The M-777 artillery weapons in Ukraine are on the verge of “becoming extinct,” but why?

Many M-777 artillery pieces were provided to Ukraine by the United States and other western nations, but the majority of these cutting-edge artillery systems were either destroyed or taken by Russian Forces.

In the past, the West had hopes that the battlefield in Ukraine would be the area where their given weaponry would “shine” and that it would serve as a “unique” advertisement for those weapons, drawing in a lot of interested foreign buyers.

However, weapons that were intended to “transform the battlefield”—such as Turkey’s TB-2 UAV and French Caesar self-propelled howitzers—failed one after another. The US M-777 lightweight “super gun” is, however, “the highlight of the disappointment.”



The US Army has been using the M-777 lightweight howitzer, and despite its high price, it has drawn many overseas purchasers from countries like India and Saudi Arabia thanks to its remarkable performance on the battlefields of Iraq, Syria, and Afghanistan.

The US Army leadership believed that the M-777 artillery guns would become a “game-changing weapon” on the battlefield, particularly in the Donbass, in the early stages of the Russia-Ukraine War when the Ukrainian Army was lacking in artillery guns.

The M-777 cannon was praised by the Ukrainian and Western media when it first arrived on the Ukrainian battlefield, who said that this was a weapon that transformed the battlefield and effectively suppressed the Russian Army’s “outdated” artillery.

The M-777 artillery was “exposed” on the Ukrainian battlefield following the first “excitement,” and the rate of damage and destruction was much higher than the quantity of modern guns. What then is the reason?

Savchuk, the captain of the Ukrainian army’s artillery unit who was captured by the Russian army, recently disclosed that Ukrainian soldiers frequently tossed away defective M-777 howitzers instead of repairing them.

In this context, Savchuk clarified that despite having received training, Ukrainian forces lacked the necessary equipment and replacement parts to fix damaged M-777 cannons.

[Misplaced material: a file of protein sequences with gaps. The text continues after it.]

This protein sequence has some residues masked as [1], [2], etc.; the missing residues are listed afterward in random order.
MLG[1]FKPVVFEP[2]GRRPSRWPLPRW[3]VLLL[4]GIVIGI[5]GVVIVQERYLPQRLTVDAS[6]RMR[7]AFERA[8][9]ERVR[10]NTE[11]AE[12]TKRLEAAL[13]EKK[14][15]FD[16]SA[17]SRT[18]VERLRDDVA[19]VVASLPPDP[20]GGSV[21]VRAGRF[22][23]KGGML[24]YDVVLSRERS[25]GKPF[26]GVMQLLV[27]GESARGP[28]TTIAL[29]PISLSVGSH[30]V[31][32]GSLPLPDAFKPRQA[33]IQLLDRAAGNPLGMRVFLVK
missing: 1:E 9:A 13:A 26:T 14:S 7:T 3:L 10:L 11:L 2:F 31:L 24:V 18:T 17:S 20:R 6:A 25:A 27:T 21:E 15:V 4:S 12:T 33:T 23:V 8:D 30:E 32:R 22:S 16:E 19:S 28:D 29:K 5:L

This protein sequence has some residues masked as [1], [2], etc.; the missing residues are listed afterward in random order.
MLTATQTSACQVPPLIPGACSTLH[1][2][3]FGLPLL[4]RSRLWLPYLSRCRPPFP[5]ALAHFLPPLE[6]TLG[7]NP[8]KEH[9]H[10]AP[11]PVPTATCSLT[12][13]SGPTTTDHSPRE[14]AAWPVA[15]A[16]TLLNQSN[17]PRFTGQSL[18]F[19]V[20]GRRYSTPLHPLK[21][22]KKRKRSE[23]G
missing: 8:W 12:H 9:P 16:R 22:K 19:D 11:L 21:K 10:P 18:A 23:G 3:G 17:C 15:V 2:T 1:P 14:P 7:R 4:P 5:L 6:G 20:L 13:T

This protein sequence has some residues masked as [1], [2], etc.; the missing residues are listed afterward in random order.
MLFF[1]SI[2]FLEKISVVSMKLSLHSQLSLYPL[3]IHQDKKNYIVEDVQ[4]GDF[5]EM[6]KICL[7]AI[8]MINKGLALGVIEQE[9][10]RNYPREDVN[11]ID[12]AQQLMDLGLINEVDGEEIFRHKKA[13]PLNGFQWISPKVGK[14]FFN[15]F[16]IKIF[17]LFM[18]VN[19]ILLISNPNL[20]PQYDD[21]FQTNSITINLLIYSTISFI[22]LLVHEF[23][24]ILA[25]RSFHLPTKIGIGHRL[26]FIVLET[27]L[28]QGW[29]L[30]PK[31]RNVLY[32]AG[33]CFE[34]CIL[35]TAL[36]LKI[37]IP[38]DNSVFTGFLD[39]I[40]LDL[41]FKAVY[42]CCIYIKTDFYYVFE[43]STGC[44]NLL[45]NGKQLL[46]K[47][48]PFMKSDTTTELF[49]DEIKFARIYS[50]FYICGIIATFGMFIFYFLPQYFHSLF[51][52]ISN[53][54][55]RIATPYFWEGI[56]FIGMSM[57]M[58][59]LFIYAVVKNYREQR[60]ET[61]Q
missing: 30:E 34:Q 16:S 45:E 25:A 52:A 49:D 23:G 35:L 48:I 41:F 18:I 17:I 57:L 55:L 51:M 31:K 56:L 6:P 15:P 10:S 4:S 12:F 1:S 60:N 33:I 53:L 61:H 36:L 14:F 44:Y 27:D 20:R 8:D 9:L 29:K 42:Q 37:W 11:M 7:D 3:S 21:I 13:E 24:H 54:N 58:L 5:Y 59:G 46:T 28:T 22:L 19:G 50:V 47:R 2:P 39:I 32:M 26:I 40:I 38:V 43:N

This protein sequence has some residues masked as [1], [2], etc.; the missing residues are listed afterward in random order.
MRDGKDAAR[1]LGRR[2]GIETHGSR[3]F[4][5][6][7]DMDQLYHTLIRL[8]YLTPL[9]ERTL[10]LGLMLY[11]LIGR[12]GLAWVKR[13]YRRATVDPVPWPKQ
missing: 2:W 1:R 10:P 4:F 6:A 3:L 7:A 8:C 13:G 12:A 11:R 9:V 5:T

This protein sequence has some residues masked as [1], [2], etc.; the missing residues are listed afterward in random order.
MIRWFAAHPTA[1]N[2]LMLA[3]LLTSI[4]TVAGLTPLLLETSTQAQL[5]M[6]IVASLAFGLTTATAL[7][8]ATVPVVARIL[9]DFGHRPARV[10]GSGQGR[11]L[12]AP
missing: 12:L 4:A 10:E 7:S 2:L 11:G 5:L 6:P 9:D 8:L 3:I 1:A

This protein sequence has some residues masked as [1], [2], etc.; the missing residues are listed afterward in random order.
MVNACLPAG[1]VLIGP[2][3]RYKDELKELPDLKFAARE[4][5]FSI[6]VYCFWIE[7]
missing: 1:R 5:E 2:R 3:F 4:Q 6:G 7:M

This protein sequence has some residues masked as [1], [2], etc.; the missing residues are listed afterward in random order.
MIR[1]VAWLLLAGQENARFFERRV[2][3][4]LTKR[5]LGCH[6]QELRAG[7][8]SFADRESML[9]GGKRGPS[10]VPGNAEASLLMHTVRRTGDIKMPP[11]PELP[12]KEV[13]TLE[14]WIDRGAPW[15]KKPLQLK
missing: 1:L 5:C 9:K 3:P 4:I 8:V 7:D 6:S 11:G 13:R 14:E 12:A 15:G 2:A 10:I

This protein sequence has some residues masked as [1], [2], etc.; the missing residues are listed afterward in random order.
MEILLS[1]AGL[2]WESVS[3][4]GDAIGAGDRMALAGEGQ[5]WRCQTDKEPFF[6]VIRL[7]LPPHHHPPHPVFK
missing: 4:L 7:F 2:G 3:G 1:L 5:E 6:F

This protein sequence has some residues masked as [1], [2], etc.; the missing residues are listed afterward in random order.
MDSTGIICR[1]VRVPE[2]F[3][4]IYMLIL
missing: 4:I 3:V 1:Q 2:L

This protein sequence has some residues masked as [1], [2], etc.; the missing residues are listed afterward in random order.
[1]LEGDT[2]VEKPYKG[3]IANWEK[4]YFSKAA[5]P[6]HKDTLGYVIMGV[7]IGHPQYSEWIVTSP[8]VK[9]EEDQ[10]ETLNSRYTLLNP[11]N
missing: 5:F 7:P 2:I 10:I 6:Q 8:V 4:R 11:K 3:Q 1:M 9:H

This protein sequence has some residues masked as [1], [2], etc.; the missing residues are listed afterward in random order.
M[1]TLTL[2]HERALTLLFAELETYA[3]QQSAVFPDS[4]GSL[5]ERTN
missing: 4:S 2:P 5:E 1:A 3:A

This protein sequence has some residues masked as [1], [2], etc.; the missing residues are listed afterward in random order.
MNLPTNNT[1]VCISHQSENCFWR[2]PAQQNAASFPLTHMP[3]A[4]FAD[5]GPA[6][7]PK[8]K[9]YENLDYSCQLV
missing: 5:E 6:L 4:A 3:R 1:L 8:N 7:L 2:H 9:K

Along with that, Savchuk also brought out the painful fact that Western weaponry are being shattered and damaged at a higher pace than other weapons provided to Ukraine as military assistance. Overall, contrary to what the western media reported, the potency of the Western weapons did not outweigh the Russian ones on the Ukrainian battlefield.

Russian-made weapons are more reliable and simpler to repair than American-made weapons; for instance, fixing the M-777 howitzer takes a lot of time and effort. The Russian military will not hold back until the Ukrainian soldiers have mastered artillery repair procedures as long as the battle is ongoing.

If the soldiers in a fight are unable to manage their equipment, for instance, repairing the damage, it will result in defeat. It also demonstrates how crucial it is to rely solely on military hardware.

When you have a weapon in your possession, it is not enough to only know how to use it; you also need to know how to care for it. The Ukrainian Army, not the west, is obviously to blame for the “failures” of Western weapons on the battlefield in Ukraine.

The Ukrainian Army “abandoned” a number of M-777 cannons because they could not be repaired or because the “escape” was occurring too quickly. As a result, the Ukrainian Army’s rate of weapon attrition was even higher than that of Western aid.

The Ukrainian army’s objections and Russian rage on the battlefield ultimately led to the western-supplied weapons becoming the victim.

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